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Research Project: Development of Management Strategies for Livestock Grazing, Disturbance and Climate Variation for the Northern Plains

Location: Livestock and Range Research Laboratory

Title: Low neighbor abundances are often necessary but insufficient for establishing seeded shrubs

Author
item Rinella, Matthew - Matt

Submitted to: Rangeland Ecology and Management
Publication Type: Peer Reviewed Journal
Publication Acceptance Date: 2/14/2022
Publication Date: N/A
Citation: N/A

Interpretive Summary: Shrubs seeded during grassland restoration very often nearly or completely fail to establish. One factor differentiating the few successful shrub seeding efforts from the many failures is competition from neighbors, particularly weeds and grasses seeded with shrubs. Despite efforts to control neighbors in experiments, neighbor abundances have often remained high, and this opens the possibility that neighbors have limited shrubs in much existing seeding research. In the northern Great Plains, I disentangled neighbor competition from other factors that influence shrub recruitment by evaluating seeded shrub survival and growth across a grass and weed biomass gradient spanning from very low to high. The treatment that held neighbor cover lowest provided the greatest shrub density and size. However, the density was just 0.13 shrubs m-2, which is too few to achieve typical restoration goals. Although densities were low, the data support existing evidence indicating controlling neighbors can greatly benefit shrubs. Controlling neighbor competition is often necessary to establish shrubs, but currently, shrubs can fail to establish even where neighbors are well-controlled. Additional research is needed to overcome barriers to establishment unrelated to competition.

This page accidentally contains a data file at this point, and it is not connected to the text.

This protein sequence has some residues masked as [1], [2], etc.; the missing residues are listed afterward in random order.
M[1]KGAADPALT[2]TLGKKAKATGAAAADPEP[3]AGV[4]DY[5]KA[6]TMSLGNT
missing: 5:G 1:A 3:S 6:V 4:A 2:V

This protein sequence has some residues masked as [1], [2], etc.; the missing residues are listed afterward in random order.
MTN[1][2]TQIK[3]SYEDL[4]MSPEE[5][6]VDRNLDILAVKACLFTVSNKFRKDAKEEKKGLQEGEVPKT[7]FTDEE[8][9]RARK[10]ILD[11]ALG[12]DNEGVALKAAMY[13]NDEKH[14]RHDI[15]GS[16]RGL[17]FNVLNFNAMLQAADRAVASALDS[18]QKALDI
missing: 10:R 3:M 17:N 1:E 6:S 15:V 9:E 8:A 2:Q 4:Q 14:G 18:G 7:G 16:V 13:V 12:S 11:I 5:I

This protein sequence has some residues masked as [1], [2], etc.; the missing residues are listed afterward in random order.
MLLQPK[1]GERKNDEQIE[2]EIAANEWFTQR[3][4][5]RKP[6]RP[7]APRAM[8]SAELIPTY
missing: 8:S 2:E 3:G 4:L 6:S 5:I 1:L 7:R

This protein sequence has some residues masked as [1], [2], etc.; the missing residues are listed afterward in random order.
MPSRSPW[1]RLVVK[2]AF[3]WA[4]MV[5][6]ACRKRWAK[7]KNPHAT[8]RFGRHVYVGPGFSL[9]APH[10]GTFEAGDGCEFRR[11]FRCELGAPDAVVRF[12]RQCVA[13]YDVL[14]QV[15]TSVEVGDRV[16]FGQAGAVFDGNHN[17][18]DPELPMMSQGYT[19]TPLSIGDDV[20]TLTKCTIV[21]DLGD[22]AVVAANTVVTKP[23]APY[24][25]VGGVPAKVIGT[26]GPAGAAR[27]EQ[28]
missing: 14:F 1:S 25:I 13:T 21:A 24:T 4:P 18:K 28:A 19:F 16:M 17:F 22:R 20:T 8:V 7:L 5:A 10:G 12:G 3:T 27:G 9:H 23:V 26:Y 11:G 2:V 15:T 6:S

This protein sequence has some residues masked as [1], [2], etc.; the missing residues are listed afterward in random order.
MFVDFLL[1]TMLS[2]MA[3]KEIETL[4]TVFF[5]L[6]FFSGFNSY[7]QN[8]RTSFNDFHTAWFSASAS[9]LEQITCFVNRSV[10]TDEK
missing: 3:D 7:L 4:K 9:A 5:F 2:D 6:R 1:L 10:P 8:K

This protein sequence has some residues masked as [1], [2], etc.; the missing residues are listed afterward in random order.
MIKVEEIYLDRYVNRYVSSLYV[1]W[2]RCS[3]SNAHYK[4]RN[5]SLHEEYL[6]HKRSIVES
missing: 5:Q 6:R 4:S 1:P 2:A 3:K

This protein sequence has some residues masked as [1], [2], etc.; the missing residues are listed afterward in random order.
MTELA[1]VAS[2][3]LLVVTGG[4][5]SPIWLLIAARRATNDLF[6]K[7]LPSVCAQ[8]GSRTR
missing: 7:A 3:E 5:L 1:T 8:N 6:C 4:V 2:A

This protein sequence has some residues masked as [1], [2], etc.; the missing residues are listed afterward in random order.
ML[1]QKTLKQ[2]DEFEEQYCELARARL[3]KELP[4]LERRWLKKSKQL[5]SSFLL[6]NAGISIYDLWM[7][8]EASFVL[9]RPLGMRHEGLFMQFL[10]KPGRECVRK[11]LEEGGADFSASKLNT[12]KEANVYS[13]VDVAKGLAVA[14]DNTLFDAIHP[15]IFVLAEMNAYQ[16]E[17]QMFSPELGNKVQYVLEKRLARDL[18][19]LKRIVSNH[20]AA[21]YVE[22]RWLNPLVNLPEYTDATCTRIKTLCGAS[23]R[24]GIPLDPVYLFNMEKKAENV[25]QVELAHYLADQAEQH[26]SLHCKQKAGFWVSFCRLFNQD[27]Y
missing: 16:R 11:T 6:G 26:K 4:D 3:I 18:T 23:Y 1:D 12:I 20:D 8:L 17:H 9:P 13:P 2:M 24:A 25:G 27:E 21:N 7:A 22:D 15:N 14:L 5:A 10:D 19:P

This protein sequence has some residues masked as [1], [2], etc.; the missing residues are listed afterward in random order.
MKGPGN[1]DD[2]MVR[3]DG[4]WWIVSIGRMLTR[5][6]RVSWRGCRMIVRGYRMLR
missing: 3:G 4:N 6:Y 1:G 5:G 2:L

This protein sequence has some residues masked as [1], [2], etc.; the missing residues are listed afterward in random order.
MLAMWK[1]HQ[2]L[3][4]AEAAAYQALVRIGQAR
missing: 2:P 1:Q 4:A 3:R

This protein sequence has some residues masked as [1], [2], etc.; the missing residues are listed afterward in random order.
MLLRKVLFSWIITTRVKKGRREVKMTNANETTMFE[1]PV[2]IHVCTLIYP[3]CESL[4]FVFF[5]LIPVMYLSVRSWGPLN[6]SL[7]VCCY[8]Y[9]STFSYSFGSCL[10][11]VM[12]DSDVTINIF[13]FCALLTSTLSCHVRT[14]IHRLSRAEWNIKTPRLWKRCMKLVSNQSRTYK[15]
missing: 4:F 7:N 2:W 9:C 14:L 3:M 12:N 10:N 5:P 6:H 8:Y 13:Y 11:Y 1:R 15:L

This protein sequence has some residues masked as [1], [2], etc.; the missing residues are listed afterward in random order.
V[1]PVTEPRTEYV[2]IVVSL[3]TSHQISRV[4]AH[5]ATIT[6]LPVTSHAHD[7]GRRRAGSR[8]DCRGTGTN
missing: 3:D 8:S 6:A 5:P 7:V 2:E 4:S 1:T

Technical Abstract: Shrubs seeded during grassland restoration very often nearly or completely fail to establish. One factor differentiating the few successful shrub seeding efforts from the many failures is competition from neighbors, particularly weeds and grasses seeded with shrubs. Despite efforts to control neighbors in experiments, neighbor abundances have often remained high, and this opens the possibility that neighbors have limited shrubs in much existing seeding research. In the northern Great Plains, I disentangled neighbor competition from other factors that influence shrub recruitment by evaluating seeded shrub survival and growth across a grass and weed biomass gradient spanning from very low to high. The treatment that held neighbor cover lowest provided the greatest shrub density and size. However, the density was just ~0.13 shrubs m-2, which is too few to achieve typical restoration goals. Although densities were low, the data support existing evidence indicating controlling neighbors can greatly benefit shrubs. Constraining neighbors increased shrub density ~25× (from about 0.005 to 0.13 m-2). This large proportional effect could easily make the difference between shrub restoration success and failure when greater emergence occurs due to factors unrelated to competition, such as shrub seed rate or environmental conditions. Controlling neighbor competition is often necessary to establish shrubs, but currently, shrubs can fail to establish even where neighbors are well-controlled. Additional research is needed to overcome barriers to establishment unrelated to competition.